The extent to which rich parents are bending the rules on school admissions to access a particular school has been revealed in a new report.
The findings from the Sutton Trust highlight that rich parents are the most likely to use ‘dubious or fraudulent tactics’ to get their child into a good school.
The education charity also says that nearly half of families with children in a state school have been asked for voluntary financial contributions.
Around a third of parents said they feel under pressure to comply in making a donation, with one in three working-class parents saying they feared negative consequences for their child by not agreeing to make financial donations.
The Parent Power report also looks at the social class divide that’s affecting education with parents of children in state schools saying they feel the pressure for spending more to help their offspring achieve success.
Costs of a state school education
Working-class parents have also highlighted the costs of a state school education, including the price of uniforms and the cost of travelling to school.
However, researchers have also found that parents in the highest social group use free spending techniques to help their children gain access the best possible education.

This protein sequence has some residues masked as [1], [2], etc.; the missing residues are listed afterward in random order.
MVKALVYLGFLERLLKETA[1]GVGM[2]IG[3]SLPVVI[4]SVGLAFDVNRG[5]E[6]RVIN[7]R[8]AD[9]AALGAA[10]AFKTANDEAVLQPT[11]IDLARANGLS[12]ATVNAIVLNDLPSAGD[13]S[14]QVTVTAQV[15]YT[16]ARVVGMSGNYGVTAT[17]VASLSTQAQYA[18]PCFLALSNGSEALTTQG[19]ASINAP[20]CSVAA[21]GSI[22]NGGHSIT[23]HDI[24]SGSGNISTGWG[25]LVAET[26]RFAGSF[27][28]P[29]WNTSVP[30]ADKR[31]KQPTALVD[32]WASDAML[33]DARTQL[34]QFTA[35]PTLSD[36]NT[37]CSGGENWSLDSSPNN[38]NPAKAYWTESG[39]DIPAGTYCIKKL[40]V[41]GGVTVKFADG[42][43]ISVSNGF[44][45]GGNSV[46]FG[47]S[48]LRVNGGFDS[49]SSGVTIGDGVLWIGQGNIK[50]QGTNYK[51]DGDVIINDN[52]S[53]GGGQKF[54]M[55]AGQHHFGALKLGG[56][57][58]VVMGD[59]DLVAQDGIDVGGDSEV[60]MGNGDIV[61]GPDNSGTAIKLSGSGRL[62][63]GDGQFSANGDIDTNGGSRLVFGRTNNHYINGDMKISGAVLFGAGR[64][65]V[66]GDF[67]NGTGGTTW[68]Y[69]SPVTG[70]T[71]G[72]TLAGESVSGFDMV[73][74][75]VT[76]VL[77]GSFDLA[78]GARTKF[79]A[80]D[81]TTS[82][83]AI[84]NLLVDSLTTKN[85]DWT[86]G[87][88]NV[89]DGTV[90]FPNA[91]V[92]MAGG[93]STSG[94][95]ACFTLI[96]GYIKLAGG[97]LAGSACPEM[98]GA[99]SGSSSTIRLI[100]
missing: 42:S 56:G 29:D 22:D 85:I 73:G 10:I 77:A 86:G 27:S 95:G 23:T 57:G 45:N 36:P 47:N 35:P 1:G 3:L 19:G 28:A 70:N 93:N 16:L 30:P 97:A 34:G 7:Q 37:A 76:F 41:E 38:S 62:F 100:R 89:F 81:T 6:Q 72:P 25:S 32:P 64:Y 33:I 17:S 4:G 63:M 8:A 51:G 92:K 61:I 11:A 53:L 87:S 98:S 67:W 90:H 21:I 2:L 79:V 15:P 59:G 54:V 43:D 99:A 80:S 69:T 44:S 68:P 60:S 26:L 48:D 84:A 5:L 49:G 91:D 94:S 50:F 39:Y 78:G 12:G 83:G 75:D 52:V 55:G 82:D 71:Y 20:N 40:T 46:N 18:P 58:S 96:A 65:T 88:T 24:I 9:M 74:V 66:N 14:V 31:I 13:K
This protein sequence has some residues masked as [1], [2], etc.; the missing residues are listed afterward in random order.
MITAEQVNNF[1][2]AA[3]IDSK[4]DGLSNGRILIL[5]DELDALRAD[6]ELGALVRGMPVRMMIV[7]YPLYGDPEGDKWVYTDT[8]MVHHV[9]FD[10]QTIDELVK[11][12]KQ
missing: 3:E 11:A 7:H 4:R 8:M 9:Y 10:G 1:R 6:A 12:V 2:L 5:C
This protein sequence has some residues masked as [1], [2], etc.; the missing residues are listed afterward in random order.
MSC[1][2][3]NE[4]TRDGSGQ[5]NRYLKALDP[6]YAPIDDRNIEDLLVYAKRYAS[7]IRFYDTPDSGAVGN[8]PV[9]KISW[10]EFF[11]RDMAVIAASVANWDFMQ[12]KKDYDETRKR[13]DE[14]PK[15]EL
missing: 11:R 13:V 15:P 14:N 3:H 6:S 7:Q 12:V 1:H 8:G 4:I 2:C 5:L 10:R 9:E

Around 37% of parents say they know of others who have paid for a private tutor to help their child pass an entrance test.
That compares with 10% of parents with a child at a state school.
Also, 20% of parents told researchers that they know of someone who has been able to afford to rent or buy a second home in a good school’s catchment area, even though this could be seen as potentially fraudulent behaviour.
Children with a wealthy background have an advantage
Sir Peter Lampl, who founded the Sutton Trust, says the survey highlights how children with a wealthy background have an advantage over their peers.
He said: “Parents from all walks of life and backgrounds want to do the best for their children. Those with education, money and confidence are more able to give their child the best chance of succeeding.
“Professional and middle-class parents gain an advantage at every turn for their child.”
He added that these parents are buying homes in the catchment areas for good schools, and also paying for out-of-school extra-curricular activities and private tuition and also providing support with further educational choices.
Sir Peter said: “There are practical measures that can be taken, however, to level the playing field, such as providing tuition for those who cannot afford to do so, and having fair school admissions.”
‘Schools have been stigmatised by a punitive accountability system’
The Association of School and College Leaders’ general secretary, Geoff Barton, said: “The reason for families using tactics to get their child into some schools is often that other schools have been stigmatised by a punitive accountability system that has labelled them as being underperforming.”
He added that a new approach that is more supportive and less harsh, which enables a sustainable improvement and helps ensure that every family has access to a good school locally should be introduced.
Mr Barton added: “Requests for voluntary contributions have grown because schools are cash-strapped and it’s a sign of the funding crisis that’s been caused by the government under-investing in schools.”